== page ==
It looks like it’s going to take more than a pandemic to derail the promising career of vocalist Caity Gyorgy.
While being stuck at home has meant no more live concerts, band rehearsals or studio sessions, the 22-year-old rising star of Canadian jazz has made the best of her downtime.
Gyorgy has released two new singles in the past few months — Postage Due in April and A Certain Someone in July — gaining global attention via Spotify and social media, and she’s been landing gigs for live-streamed concerts hosted by the Jazz Bistro, the JazzYYC Virtual Summer Festival and others. She has three other studio projects recorded, mixed and mastered, waiting for the right time to be released.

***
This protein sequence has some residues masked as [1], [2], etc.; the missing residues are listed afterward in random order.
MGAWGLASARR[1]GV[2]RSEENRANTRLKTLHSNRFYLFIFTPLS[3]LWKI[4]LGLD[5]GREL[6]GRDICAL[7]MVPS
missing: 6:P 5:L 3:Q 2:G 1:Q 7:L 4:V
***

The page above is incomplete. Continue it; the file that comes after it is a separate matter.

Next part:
Meanwhile, the Calgary-born singer just graduated from the music program at Humber College and will be working toward a master’s degree from McGill University starting in the fall.
Gyorgy first made a name for herself as a teenager on Canada’s festival and talent-show circuits. She has played with some of the country’s top jazz talent including Allison Au, George Koller and Trevor Giancola, and she’s studied with Mike Downes, Pat LaBarbara, Lisa Martinelli, John MacLeod and more. Counting Ella Fitzgerald, Sarah Vaughan, Esperanza Spalding and Cécile McLorin Salvant among her stylistic influences, Gyorgy leads a quartet and a tentet, playing original material and jazz standards with a flair for vocal improvisation. Jaymz Bee has called her “the greatest scat singer I’ve ever seen.”
We asked Gyorgy, a participant in our Jazzology program, to tell us more about how she’s been keeping busy and what she’s planning for the future.
How have you been keeping busy lately?